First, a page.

Capitalization - Introducing Characters

When trying to decide when to capitalize a character name in Direction, keep this in mind:

  • Capitalize any Character with a speaking role the first time they are introduced.
  • If a character has a non-speaking role, but is still somehow important to the film, Capitalize the name. Some characters may be mimes or mutes or somehow important to the film's emotional impact.
  • Once a character has been introduced, that character's name may be lowercase from then on (with proper names having the first letter Capitalized, of course).

Here is a basic Direction paragraph that introduces a new character:

Now let's look at other rules, examples, and specialized situations.

Minor Characters:

Minor Characters with no speaking roles may be left in lowercase:

In the example above, the hostess and the waiter are minor characters and do not speak anywhere in the film, and therefore need not be Capitalized.

Also, as a general rule, never Capitalize groups of people, only individual characters:

If a minor character with a speaking role has a generic name (most will, as they aren't important enough to warrant proper names), make sure to not only put the name in ALL CAPS the first time he/she is introduced, but remember to Capitalize the first letter of that generic name from then on. Here is an example:

Possessive:

If a name needs to be in ALL CAPS, but it is followed by a possessive, DO NOT Capitalize the possessive "s":

Generic Name Before Proper Name:

Sometimes a character will be introduced with a generic name before having their proper name revealed. In these situations, make sure to Capitalize both instances of the name. Here is how that might look:

Although there is nothing wrong with the example above, sometimes the reader can get confused if he/she doesn't realize the DOCTOR and REGGIE are the same person. Clarity is always key, so if you read what you've written and fear the reader might get confused, here is a way to write it to clue the reader that REGGIE and the DOCTOR are one in the same:

After the initial REGGIE (DOCTOR) clarification in the Character Heading, the writer can simple write REGGIE as the Character Heading from then on.

Of course, in my opinion, the best option would be to avoid any confusion all together by calling the character DR. REGGIE HOLT the moment he comes in the room.

There may be a situation where a generic name is quickly followed by a proper name, with no Dialogue in between. In such cases, you don't need to Capitalize the generic name. Here is one such situation:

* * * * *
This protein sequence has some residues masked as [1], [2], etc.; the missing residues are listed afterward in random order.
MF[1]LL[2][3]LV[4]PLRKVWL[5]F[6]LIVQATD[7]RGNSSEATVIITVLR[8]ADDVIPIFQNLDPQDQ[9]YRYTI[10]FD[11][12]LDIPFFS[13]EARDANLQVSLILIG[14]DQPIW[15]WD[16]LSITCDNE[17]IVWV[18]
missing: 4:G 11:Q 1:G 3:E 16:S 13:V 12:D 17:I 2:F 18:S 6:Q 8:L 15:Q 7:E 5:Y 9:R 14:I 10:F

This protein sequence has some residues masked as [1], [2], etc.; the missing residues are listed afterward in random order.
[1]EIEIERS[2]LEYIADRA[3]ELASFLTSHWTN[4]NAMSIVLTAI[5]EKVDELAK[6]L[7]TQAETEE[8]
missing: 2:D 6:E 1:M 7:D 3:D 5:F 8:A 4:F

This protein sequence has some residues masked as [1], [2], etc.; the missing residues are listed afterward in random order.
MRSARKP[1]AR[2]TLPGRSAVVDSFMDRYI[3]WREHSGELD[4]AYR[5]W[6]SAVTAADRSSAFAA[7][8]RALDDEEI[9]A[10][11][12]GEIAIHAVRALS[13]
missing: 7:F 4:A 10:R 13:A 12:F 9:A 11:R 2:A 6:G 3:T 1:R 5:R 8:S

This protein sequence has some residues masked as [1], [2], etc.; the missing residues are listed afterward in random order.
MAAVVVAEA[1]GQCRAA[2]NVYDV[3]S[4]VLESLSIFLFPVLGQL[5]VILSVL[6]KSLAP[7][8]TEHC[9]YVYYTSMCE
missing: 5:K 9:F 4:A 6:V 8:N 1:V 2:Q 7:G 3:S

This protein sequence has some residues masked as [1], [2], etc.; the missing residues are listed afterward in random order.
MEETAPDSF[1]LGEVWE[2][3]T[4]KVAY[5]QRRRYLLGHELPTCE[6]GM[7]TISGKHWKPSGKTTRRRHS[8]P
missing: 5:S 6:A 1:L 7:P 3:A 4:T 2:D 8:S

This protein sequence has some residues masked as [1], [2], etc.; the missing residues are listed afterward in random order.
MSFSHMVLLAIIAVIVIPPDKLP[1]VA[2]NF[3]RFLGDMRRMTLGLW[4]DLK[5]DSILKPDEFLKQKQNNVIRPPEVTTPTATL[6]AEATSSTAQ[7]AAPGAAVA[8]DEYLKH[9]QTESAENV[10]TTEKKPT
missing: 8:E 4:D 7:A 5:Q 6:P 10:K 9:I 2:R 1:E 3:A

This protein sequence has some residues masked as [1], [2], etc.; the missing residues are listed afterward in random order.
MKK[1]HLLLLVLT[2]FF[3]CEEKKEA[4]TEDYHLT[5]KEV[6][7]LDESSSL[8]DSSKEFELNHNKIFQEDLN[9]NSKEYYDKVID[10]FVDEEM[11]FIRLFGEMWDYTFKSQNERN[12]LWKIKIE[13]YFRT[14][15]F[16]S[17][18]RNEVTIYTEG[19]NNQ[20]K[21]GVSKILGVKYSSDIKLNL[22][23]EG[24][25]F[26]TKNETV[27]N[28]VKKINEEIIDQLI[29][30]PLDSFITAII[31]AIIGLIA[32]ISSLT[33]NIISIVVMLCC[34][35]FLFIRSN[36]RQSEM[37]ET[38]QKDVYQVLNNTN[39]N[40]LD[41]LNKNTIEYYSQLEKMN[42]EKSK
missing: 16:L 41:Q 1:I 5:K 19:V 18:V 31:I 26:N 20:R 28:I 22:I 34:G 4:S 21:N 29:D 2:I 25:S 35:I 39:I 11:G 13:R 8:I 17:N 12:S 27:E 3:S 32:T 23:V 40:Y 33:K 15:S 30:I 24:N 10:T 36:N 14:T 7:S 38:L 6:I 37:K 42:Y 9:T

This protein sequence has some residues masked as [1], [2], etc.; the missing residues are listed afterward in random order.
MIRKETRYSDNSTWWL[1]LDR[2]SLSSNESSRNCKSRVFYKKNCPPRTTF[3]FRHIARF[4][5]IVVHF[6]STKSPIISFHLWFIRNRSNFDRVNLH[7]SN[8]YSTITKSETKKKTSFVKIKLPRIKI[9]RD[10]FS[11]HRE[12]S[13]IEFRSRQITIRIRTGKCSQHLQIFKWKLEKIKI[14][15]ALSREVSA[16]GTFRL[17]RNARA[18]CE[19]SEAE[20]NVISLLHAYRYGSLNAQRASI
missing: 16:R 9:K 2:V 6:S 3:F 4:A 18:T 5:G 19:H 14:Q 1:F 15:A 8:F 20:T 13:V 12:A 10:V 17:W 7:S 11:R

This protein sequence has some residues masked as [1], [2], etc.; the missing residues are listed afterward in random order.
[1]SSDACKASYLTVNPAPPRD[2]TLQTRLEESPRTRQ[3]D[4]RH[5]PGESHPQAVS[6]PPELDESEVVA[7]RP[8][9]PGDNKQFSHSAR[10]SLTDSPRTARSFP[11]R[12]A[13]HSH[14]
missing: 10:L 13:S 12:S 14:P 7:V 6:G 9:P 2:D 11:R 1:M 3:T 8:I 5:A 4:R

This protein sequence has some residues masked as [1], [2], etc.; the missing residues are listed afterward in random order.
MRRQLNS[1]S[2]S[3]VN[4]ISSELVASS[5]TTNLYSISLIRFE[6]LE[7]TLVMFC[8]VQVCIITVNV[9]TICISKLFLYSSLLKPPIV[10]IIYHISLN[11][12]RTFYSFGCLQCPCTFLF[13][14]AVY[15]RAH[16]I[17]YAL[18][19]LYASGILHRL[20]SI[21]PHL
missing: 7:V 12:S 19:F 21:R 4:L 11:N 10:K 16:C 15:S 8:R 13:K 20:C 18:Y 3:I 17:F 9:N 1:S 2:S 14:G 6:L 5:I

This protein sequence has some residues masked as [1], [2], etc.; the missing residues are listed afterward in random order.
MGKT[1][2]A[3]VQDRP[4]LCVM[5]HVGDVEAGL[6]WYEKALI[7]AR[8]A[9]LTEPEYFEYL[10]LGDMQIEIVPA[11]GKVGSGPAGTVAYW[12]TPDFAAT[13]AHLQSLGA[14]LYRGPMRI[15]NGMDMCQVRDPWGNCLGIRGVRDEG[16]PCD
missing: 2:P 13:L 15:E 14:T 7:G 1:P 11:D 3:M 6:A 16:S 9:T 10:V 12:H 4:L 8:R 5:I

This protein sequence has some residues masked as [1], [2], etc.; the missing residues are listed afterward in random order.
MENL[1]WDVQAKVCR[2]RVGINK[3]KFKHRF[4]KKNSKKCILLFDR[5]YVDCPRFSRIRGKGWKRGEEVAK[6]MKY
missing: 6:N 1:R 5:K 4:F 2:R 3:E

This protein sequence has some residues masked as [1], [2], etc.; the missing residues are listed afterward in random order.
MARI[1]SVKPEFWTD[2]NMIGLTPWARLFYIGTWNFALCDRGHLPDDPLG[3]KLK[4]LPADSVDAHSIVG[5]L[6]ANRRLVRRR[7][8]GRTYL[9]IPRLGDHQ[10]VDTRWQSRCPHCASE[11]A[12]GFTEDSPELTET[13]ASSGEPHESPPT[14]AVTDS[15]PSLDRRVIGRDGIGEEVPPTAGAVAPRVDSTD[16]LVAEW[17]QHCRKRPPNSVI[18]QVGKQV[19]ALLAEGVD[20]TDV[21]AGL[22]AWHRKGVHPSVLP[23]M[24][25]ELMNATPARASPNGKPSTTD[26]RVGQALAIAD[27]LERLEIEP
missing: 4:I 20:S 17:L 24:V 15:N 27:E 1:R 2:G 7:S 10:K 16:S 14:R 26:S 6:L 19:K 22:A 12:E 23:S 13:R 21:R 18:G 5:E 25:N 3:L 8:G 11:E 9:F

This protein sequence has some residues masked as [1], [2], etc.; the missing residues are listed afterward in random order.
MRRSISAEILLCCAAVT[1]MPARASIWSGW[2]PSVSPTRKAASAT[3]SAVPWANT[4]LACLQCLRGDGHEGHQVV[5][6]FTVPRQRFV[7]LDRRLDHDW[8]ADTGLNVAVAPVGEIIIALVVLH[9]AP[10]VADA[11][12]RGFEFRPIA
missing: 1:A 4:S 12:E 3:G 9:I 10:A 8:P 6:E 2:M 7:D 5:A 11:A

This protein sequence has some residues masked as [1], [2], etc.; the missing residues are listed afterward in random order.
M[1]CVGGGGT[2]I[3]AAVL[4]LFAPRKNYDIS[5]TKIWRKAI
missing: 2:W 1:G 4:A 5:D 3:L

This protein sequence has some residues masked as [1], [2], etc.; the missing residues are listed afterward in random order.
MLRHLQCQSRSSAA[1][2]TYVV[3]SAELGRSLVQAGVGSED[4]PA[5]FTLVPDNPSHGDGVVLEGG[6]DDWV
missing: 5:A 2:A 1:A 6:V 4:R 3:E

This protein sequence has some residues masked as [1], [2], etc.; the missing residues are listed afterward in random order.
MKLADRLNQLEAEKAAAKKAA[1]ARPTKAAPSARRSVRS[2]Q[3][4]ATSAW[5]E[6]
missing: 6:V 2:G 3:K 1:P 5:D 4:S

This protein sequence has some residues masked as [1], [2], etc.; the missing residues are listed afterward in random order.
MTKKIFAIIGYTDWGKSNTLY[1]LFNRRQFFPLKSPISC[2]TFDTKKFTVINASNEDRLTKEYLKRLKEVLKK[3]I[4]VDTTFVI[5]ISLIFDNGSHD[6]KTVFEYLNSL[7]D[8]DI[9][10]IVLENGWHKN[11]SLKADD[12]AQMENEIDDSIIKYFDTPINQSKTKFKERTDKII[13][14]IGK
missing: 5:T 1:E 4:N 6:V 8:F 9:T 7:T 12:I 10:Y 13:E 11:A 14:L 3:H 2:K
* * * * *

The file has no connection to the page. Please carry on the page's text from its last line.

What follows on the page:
Secret Identities:

For dramatic effect a character's proper name might not be revealed immediately. Here is an example of how that might look:

In the example above, I doubt the writer would need to put JOHN (MASKED MAN) as the Character Heading the next time John speaks. The fact he was the person behind the mask should be obvious.

Of course, some experts say that there is no need to Capitalize JOHN JEFFERIES in situations such as this. Either way is fine, but I advise erring on the side of caution and Capitalizing.

Offscreen Voice:

Let's say that a character who has not been introduced speaks OFFSCREEN. Here is one way to handle such a situation:

But just because you haven't introduced the character in Direction doesn't mean you can't call the character by name in a Character Heading. Here is another way to format the same scene:

FYI: (O.S.) stands for "offscreen".

Character Age Changes:

If a character is shown at two different points in his/her life, such as a character who is 30-something throughout a film, but flashes back to her childhood, often two different actors will be required to play the same character. In cases like this, you must Capitalize the character name twice; once the very first time the character is introduced, and once again when writing the flashback scene the first time the character is introduced at a different age. Here is an example:

In the example above, it is obvious, barring use of fancy-schmancy, computer-aided editing, two different actors will be needed to play ALBERT STUART in this film.

Sometimes whether or not producers or directors will use two actors isn't always so clear. Sure, an actor COULD play a 25-year-old throughout a film and a 90-year-old man at the end of a film with some applied makeup (and they often do), but a director might have a different actor in mind for the older role. If in doubt, Capitalize both.

Character Mentioned Before Introduction:

Every once in a while, we'll see a character's name appear somewhere in the script even though the audience has not met the character officially. Check out these examples:

In Dialogue:

If a character mentions another character in Dialogue who has not been introduced yet, DO NOT Capitalize the name:

In Scene Headings:

Sometimes a Scene Heading will allude to a character who the audience has yet to meet. In cases such as these, DO NOT consider the Capitalized name in the Scene Heading the introduction of the character. Still put the name in ALL CAPS the first time it is mentioned in Direction, like this:

In Direction:

There may be a scenario in which a character has yet to be introduced in the Direction paragraph, yet the name of the character is. Here is one such situation:

In the first Direction paragraph above, President Bill Gray is mentioned, but he still isn't on screen. Therefore his name is in lowercase.

In the next paragraph, PRESIDENT GRAY emerges from the Air Force One and makes his first official appearance in the film, therefore earning the ALL CAPS treatment. Let's just hope he doesn't stumble down those steps.